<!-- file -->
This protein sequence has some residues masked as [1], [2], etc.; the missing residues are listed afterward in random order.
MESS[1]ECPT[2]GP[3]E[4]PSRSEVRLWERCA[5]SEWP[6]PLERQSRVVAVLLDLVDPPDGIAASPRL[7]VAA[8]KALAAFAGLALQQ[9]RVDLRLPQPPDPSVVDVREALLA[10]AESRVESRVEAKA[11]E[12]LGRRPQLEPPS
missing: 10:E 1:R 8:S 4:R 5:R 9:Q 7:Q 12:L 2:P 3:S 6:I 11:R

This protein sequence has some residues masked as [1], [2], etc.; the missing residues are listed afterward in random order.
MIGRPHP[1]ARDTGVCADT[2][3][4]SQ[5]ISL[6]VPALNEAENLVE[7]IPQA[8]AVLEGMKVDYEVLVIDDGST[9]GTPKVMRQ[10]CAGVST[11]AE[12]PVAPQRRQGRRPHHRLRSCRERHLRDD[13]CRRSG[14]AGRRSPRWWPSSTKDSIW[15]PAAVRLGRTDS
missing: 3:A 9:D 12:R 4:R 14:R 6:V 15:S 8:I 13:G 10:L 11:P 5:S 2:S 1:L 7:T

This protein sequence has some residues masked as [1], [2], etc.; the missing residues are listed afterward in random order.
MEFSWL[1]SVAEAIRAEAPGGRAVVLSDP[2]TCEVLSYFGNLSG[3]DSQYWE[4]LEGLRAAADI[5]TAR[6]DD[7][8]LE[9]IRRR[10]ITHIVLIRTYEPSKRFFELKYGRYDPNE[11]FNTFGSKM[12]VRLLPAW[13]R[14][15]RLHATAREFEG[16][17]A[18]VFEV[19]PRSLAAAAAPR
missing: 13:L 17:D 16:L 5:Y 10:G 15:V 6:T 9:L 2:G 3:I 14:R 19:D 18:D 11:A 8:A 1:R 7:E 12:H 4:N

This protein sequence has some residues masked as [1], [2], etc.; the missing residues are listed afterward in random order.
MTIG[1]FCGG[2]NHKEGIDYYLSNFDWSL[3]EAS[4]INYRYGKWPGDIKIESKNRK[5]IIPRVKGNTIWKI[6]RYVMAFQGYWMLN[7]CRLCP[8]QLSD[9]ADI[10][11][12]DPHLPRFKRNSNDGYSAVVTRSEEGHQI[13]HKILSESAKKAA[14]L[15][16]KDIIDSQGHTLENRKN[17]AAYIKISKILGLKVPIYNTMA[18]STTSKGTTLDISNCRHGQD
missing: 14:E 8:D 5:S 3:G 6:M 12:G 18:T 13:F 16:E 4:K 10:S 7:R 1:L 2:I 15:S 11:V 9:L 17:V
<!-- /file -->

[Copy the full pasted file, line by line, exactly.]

This protein sequence has some residues masked as [1], [2], etc.; the missing residues are listed afterward in random order.
MESS[1]ECPT[2]GP[3]E[4]PSRSEVRLWERCA[5]SEWP[6]PLERQSRVVAVLLDLVDPPDGIAASPRL[7]VAA[8]KALAAFAGLALQQ[9]RVDLRLPQPPDPSVVDVREALLA[10]AESRVESRVEAKA[11]E[12]LGRRPQLEPPS
missing: 10:E 1:R 8:S 4:R 5:R 9:Q 7:Q 12:L 2:P 3:S 6:I 11:R

This protein sequence has some residues masked as [1], [2], etc.; the missing residues are listed afterward in random order.
MIGRPHP[1]ARDTGVCADT[2][3][4]SQ[5]ISL[6]VPALNEAENLVE[7]IPQA[8]AVLEGMKVDYEVLVIDDGST[9]GTPKVMRQ[10]CAGVST[11]AE[12]PVAPQRRQGRRPHHRLRSCRERHLRDD[13]CRRSG[14]AGRRSPRWWPSSTKDSIW[15]PAAVRLGRTDS
missing: 3:A 9:D 12:R 4:R 14:R 6:V 15:S 8:I 13:G 10:L 11:P 5:S 2:S 1:L 7:T

This protein sequence has some residues masked as [1], [2], etc.; the missing residues are listed afterward in random order.
MEFSWL[1]SVAEAIRAEAPGGRAVVLSDP[2]TCEVLSYFGNLSG[3]DSQYWE[4]LEGLRAAADI[5]TAR[6]DD[7][8]LE[9]IRRR[10]ITHIVLIRTYEPSKRFFELKYGRYDPNE[11]FNTFGSKM[12]VRLLPAW[13]R[14][15]RLHATAREFEG[16][17]A[18]VFEV[19]PRSLAAAAAPR
missing: 13:L 17:D 16:L 5:Y 10:G 15:V 6:T 9:L 2:G 3:I 14:R 19:D 18:D 11:A 8:A 1:R 7:E 12:H 4:N

This protein sequence has some residues masked as [1], [2], etc.; the missing residues are listed afterward in random order.
MTIG[1]FCGG[2]NHKEGIDYYLSNFDWSL[3]EAS[4]INYRYGKWPGDIKIESKNRK[5]IIPRVKGNTIWKI[6]RYVMAFQGYWMLN[7]CRLCP[8]QLSD[9]ADI[10][11][12]DPHLPRFKRNSNDGYSAVVTRSEEGHQI[13]HKILSESAKKAA[14]L[15][16]KDIIDSQGHTLENRKN[17]AAYIKISKILGLKVPIYNTMA[18]STTSKGTTLDISNCRHGQD
missing: 14:E 8:D 5:S 3:G 6:M 12:G 18:T 13:F 16:E 4:K 10:S 7:R 1:L 2:I 15:S 11:V 9:L 17:V